Gov’ts must keep con­trol of con­sumers’ wa­ter sup­plies

Con­sul­tant says pri­vate-sec­tor should be ap­proached to as­sist with fund­ing

Jamaica Gleaner - - SOMETHING EXTRA - Jo­van.john­son@glean­erjm.com

Dr An­drew Wheat­ley ad­dresses the Or­gan­i­sa­tion of Caribbean Util­ity Reg­u­la­tors Con­fer­ence in Mon­tego Bay, St James, on its sec­ond day yes­ter­day. MON­TEGO BAY, St James: ECLARING THAT she’s a so­cial­ist when it comes to crit­i­cal re­sources, Kath­leen RiviereSmith, a for­mer head of the util­ity reg­u­la­tion au­thor­ity in The Ba­hamas, be­lieves Caribbean gov­ern­ments must keep con­trol of wa­ter while ag­gres­sively pur­su­ing pri­vate-sec­tor fund­ing for in­fra­struc­ture im­prove­ments to en­sure the re­source’s re­li­a­bil­ity and af­ford­abil­ity.

The de­bate has been rag­ing in Ja­maica, with work­ers of the coun­try’s Na­tional Wa­ter Com­mis­sion (NWC) some months ago ex­press­ing their con­cerns in a protest about Gov­ern­ment’s in­ten­tions.

The is­sue is high on the agenda of the 14th Or­gan­i­sa­tion of Caribbean Util­ity Reg­u­la­tors (OOCUR) con­fer­ence un­der way in St James, where more than 160 re­gional and in­ter­na­tional ex­perts are hav­ing their say on how reg­u­la­tion can strike a bal­ance of de­vel­op­ment, con­sumer sat­is­fac­tion, and profit mo­tives of in­vestors.

Riviere-Smith said gov­ern­ments are strug­gling to pro­vide af­ford­able, re­li­able wa­ter to Caribbean res­i­dents, but, ac­cord­ing to her, that is not rea­son enough to turn over the pro­vi­sion of the re­source into pri­vate hands.

“Wa­ter san­i­ta­tion is also one of the sus­tain­able de­vel­op­ment goals by the United Na­tions. There’s a re­al­i­sa­tion that a lot of us do not have clean, potable drink­ing wa­ter much less wa­ter to func­tion daily. We need to look at ways of im­prov­ing the sup­ply of potable wa­ter. Even though we are is­land na­tions, we’ve not been do­ing the best in terms of how we sup­ply potable wa­ter,” the for­mer head of the Ba­hamas’ Util­i­ties Reg­u­la­tion and Com­pe­ti­tion Au­thor­ity told The Gleaner.

“A lot of the wa­ter com­pa­nies are still state-owned, which is a chal­lenge, but when it comes to that as­pect, I tend to be a bit so­cial­ist. Wa­ter can re­main with the gov­ern­ment or a mu­nic­i­pal­ity, how­ever, they need to re­move the pol­i­tics out of it and it needs the cap­i­tal in­vest­ment.”

DSEEK PART­NER­SHIPS

The con­sul­tant said gov­ern­ments should try to es­tab­lish part­ner­ships with the pri­vate sec­tor to fa­cil­i­tate the in­vest­ments in wa­ter-sup­ply in­fra­struc­ture, which Riviere-Smith said is needed through­out the Caribbean.

In the Turks and Caicos Is­lands, some res­i­dents say they have had enough of the ex­per­i­ment with pri­vati­sa­tion.

Kenva Wil­liams, who is at­tend­ing the OOCUR con­fer­ence, said he be­lieved that Kath­leen Riviere-Smith, for­mer head of the Ba­hamas’ Util­i­ties Reg­u­la­tion and Com­pe­ti­tion Au­thor­ity.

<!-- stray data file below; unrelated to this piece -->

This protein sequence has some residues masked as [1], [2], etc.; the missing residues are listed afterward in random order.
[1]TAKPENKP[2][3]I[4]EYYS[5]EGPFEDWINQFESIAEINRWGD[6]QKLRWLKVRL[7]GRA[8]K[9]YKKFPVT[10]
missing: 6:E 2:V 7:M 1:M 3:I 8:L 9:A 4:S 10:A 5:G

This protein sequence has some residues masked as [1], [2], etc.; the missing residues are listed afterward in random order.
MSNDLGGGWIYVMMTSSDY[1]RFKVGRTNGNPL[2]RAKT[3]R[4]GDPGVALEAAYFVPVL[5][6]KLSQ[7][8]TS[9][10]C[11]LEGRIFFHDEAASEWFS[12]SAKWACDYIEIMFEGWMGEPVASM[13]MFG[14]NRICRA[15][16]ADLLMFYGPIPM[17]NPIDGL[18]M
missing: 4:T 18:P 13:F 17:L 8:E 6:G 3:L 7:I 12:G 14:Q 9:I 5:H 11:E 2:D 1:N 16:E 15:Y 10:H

the gov­ern­ment au­thor­i­ties of the Bri­tish over­seas ter­ri­tory should try to re­take con­trol of the pro­vi­sion of wa­ter.

“I’m in a sit­u­a­tion, per­son­ally, where I’m lo­cated in the is­lands, in Prov­i­den­ciales in the Blue Hills area. Mind you, you may have wa­ter in the Blue Hills area, but above 20 feet, there is no wa­ter,” said Wil­liams, the direc­tor of tech­nol­ogy for the ter­ri­tory’s Telecom­mu­ni­ca­tions Com­mis­sion.

“In go­ing to the pri­vate com­pany, to get ac­cess to city wa­ter, they are say­ing I need some $50,000. We sign a pe­ti­tion and we give it to the wa­ter com­pany. There were prob­a­bly about 20 sig­na­tures, and we showed them where they could make the money in less than a year. But at the same time, they are say­ing that that is not jus­ti­fied fi­nan­cially in their view,” he said.

He added: “They want to make a profit and gov­ern­ment doesn’t have any au­thor­ity over the pri­vate com­pany to say go ahead and give those ci­ti­zens wa­ter. It may only

be 20 per­sons, but at the same time, we are peo­ple.”

NO REG­U­LA­TORY AU­THOR­ITY

Wil­liams said he was not aware of a reg­u­la­tory au­thor­ity set up since the au­thor­i­ties in 2008 di­vested the wa­ter util­ity to the Cay­man Is­lands-based Con­sol­i­dated Wa­ter Co Ltd to pro­vide for the more than 30,000 peo­ple on five of the seven is­lands of the tourism-de­pen­dent ter­ri­tory.

In July, the lead Ja­maica Gov­ern­ment minister on wa­ter, Dr Ho­race Chang, said the ad­min­is­tra­tion was mov­ing ahead with pri­vatis­ing the NWC, not­ing that there are ben­e­fits in ob­tain­ing cap­i­tal to pay off debts and en­able fur­ther in­vest­ments.

In July last year, Mark Bar­nett, the pres­i­dent of the NWC, who was then act­ing in the post, said he was against pri­vatis­ing, not­ing that wa­ter was too sig­nif­i­cant a re­source for its man­age­ment to be left in pri­vate hands.

PHOTO BY PAUL CLARKE

PHOTO BY PAUL CLARKE

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